IN RE AARON GARCIAAnnotate this Case
STATE OF MICHIGAN
COURT OF APPEALS
PEOPLE OF THE STATE OF MICHIGAN,
May 26, 1998
Wayne Juvenile Court
LC No. 95-323313
Before: Hood, P.J., and MacKenzie and Doctoroff, JJ.
Following a bench trial, defendant, a juvenile, was found guilty of fourth-degree criminal sexual
conduct, MCL 750.520e(1); MSA 28.788(5)(1), and was placed on probation. Defendant appeals as
of right. We affirm.
Defendant challenges the trial court’s decision to admit into evidence statements he made about
the sexual assault when he was at a police station reporting an unrelated automobile accident.
Defendant contends that he was in custody at the time he made the statements and that he was not
advised of his Miranda rights [Miranda v Arizona, 384 US 436; 86 S Ct 1602; 16 L Ed 2d 694
(1966)]. The ultimate question whether a person was “in custody” for purposes of Miranda warnings
is a mixed question of fact and law that must be answered independently by the reviewing court after a
de novo review of the record. People v Mendez, 225 Mich App 381, 382; 571 NW2d 528 (1997).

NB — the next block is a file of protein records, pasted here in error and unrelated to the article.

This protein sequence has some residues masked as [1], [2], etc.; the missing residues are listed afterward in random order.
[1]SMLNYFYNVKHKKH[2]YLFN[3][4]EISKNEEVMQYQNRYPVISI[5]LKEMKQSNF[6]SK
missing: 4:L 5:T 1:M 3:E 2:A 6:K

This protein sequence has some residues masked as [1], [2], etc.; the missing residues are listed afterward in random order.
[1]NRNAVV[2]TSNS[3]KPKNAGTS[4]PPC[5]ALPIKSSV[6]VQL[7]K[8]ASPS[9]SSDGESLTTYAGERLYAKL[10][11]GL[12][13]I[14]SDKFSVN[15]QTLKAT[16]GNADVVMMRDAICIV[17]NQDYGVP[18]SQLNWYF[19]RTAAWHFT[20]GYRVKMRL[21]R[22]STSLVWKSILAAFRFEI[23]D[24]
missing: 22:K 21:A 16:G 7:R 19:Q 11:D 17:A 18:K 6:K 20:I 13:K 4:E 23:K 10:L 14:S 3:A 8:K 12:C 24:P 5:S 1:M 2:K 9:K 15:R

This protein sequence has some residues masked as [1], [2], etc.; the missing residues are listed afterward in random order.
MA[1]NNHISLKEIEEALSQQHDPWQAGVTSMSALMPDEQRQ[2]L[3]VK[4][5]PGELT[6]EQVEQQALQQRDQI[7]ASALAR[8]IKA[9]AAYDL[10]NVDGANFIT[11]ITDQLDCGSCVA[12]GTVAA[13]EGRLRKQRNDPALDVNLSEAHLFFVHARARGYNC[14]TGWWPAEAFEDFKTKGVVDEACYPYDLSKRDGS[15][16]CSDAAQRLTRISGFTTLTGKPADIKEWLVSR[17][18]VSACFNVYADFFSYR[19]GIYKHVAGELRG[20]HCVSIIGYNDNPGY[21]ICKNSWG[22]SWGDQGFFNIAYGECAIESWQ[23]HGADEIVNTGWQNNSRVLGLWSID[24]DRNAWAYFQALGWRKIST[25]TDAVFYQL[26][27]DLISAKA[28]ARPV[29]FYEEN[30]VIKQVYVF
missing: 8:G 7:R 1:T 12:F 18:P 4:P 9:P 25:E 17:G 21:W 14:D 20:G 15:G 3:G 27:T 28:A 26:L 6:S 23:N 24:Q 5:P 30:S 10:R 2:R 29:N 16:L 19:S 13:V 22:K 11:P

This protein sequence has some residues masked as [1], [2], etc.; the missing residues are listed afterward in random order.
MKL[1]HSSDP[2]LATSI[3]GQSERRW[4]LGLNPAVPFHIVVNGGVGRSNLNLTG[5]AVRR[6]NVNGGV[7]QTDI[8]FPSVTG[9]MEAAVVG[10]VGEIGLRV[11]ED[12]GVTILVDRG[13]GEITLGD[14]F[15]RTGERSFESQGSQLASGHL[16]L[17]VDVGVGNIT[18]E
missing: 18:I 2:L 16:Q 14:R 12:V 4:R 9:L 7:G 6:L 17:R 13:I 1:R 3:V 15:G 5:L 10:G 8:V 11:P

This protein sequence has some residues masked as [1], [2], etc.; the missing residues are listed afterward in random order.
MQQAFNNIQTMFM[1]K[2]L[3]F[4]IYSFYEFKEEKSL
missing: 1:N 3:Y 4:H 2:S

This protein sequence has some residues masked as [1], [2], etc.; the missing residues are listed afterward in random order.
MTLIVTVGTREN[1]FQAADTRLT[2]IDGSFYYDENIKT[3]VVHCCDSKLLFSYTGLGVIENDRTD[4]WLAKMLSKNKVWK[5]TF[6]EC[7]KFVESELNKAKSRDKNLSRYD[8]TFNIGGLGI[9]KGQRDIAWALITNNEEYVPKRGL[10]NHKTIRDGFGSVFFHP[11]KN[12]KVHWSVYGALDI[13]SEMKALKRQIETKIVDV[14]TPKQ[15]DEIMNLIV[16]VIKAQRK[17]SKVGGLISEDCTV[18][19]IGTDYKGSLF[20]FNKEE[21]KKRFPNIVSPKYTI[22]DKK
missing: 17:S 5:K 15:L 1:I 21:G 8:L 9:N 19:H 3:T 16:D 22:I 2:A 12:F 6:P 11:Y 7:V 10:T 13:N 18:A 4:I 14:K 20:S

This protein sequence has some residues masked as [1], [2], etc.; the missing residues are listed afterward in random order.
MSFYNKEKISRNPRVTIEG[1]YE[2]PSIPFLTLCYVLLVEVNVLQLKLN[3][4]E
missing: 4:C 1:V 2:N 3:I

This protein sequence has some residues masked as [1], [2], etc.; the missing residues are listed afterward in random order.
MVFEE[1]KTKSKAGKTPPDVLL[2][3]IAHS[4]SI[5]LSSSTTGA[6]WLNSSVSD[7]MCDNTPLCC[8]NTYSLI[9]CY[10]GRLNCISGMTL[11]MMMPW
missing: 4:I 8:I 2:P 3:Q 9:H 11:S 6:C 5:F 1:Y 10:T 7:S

Miranda warnings are required when a person is interrogated by police while in custody or otherwise
deprived of freedom of action in any significant manner. Id. To determine whether a defendant was “in
custody” at the time of the interrogation, this Court looks at the totality of the circumstances, with the
key question being whether the defendant reasonably believed that he was not free to leave. Id. at pp
Defendant was not in custody for Miranda purposes when he was questioned at the police
station. He voluntarily came to the police station on an unrelated matter the day after the victim
reported the assault. Coincidentally, the same police officer prepared both reports and recognized
defendant’s name from the victim’s report. After answering the police officer’s questions, defendant
was allowed to leave the police station. Because defendant was not in custody, he was not entitled to
be advised of his Miranda rights and his statements were not secured in violation of Miranda.
Defendant argues that he is entitled to a new trial because the trial court did not secure a
knowing and voluntary waiver of his right to a jury trial in accordance with MCR 6.402. However, the
right to a jury at trial in juvenile court is governed by MCR 5.911. Because defendant failed to file a
written demand for a jury trial in accordance with MCR 5.911(B), he has waived appellate review of
Defendant also argues that he was denied a fair trial when the trial court improperly
characterized his testimony. Defendant failed to preserve this issue for appellate review by objecting to
the trial court’s comments. People v Sardy, 216 Mich App 111, 117-118; 549 NW2d 23 (1996).
We decline to consider defendant’s argument because he has failed to demonstrate the existence of
plain error that was outcome determinative. People v Grant, 445 Mich 535, 553-554; 520 NW2d
/s/ Harold Hood
/s/ Barbara B. MacKenzie
/s/ Martin M. Doctoroff